ACIAR was established in 1982, under the ACIAR Act, which included provision for a sunset review of the Centre after ten years of operation. This review recommended that the sunset clause be lifted, to be replaced by periodic reviews of the Centre.
As a result, ACIAR’s effectiveness has been assessed formally through reviews at regular intervals throughout its years of operation. The reviews that have been conducted are as follows:
The Minister for Foreign Affairs commissioned a Panel to conduct a Review of ACIAR.
The Review was asked to address issues including: the appropriateness of ACIAR’s goals and strategies in helping people overcome poverty; ACIAR’s effectiveness in improving livelihoods through more productive and sustainable agriculture, and achieving knowledge generation and capacity building outcomes; and the efficiency of ACIAR’s operations and arrangements for managing research programs and building capacity, including internal capability and systems, risk management, performance oversight, and transparency.
Training activities in ACIAR are integral to attainment of institutional objectives and have contributed significantly to the impact and sustainability of ACIAR’s programs. The Review takes this success as its context to focus on areas which can be improved to further enhance current outputs and position ACIAR for future approaches.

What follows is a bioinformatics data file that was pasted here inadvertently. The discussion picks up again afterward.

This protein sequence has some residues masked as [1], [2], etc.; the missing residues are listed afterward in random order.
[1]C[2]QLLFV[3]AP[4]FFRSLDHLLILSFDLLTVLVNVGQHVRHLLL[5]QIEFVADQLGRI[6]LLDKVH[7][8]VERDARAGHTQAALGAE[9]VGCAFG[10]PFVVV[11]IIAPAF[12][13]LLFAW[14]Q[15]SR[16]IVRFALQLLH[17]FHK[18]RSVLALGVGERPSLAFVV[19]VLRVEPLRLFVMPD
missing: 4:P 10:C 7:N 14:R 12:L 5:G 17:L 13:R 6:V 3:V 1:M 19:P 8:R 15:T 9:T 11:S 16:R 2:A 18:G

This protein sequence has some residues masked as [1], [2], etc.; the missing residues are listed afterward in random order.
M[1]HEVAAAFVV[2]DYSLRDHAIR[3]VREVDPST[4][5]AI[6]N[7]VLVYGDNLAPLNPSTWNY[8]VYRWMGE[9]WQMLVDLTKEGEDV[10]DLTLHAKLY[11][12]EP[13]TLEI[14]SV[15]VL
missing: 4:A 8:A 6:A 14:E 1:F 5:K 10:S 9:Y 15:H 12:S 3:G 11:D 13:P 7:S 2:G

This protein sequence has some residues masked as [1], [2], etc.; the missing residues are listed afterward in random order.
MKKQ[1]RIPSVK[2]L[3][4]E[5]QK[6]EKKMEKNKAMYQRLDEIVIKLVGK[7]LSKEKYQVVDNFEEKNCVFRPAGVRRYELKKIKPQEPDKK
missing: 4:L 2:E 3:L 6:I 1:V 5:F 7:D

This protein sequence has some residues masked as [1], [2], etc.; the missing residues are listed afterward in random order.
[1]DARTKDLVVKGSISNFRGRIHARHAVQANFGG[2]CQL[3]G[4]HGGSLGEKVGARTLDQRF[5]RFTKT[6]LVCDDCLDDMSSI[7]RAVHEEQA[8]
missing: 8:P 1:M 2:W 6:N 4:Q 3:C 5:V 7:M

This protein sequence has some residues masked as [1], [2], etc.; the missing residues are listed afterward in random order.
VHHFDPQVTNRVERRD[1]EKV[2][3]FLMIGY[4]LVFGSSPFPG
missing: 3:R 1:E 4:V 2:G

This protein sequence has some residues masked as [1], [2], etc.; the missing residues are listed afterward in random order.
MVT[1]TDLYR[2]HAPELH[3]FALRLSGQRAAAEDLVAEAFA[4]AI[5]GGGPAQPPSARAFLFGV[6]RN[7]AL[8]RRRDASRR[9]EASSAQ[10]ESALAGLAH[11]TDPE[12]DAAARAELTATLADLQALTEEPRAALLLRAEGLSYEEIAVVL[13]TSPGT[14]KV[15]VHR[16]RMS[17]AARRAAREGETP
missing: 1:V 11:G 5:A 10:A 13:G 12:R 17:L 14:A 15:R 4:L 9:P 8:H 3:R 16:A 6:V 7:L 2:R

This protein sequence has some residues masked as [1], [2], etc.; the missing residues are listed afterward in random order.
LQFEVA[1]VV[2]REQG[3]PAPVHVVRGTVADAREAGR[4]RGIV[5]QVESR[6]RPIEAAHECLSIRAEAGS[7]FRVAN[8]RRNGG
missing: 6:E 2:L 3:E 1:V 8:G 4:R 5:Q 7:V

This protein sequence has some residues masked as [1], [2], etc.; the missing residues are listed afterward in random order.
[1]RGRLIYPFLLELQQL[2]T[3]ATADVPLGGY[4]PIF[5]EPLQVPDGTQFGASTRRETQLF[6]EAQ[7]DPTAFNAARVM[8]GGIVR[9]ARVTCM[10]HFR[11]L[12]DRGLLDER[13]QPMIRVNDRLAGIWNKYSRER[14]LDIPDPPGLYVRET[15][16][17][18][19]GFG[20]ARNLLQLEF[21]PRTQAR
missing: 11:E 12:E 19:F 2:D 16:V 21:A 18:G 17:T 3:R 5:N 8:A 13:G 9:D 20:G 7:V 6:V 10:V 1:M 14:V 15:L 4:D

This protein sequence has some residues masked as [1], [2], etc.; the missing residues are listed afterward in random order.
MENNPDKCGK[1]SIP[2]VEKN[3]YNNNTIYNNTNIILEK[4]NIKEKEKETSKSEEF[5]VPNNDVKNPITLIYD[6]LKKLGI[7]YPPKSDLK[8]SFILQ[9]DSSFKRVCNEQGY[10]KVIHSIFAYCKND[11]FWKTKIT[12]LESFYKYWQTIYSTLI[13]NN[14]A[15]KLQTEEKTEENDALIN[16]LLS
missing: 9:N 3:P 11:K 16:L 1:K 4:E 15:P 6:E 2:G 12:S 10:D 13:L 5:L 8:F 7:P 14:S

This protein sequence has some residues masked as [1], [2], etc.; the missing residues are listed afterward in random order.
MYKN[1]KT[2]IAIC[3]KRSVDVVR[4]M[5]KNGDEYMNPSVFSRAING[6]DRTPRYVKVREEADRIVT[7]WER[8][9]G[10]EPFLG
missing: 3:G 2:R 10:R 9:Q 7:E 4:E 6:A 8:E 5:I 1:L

11 recommendations are made.
The Panel was impressed with the high standing that ACIAR has already achieved in the field of international agricultural research. With very few exceptions, this positive reaction was reflected in the views of all who have been associated with ACIAR, whether as participants in collaborative projects or as members of sister institutions.
A great deal of what ACIAR does is therefore judged to be excellent, a view that is shared by the Panel. While noting ACIAR's strengths and achievements, however, the Panel has necessarily focused mainly on those areas of ACIAR's activities where improvements could be effected.
A proposal to establish an international research assistance foundation in Australia.
In June, 1975, a small group from academic business and government circles met in Canberra to consider an important question: Would Australia’s aid to developing countries in science and technology be more effective if it were managed through an independent body? The group concluded the idea had considerable merit, and endorsed a plan for a more comprehensive study of the question.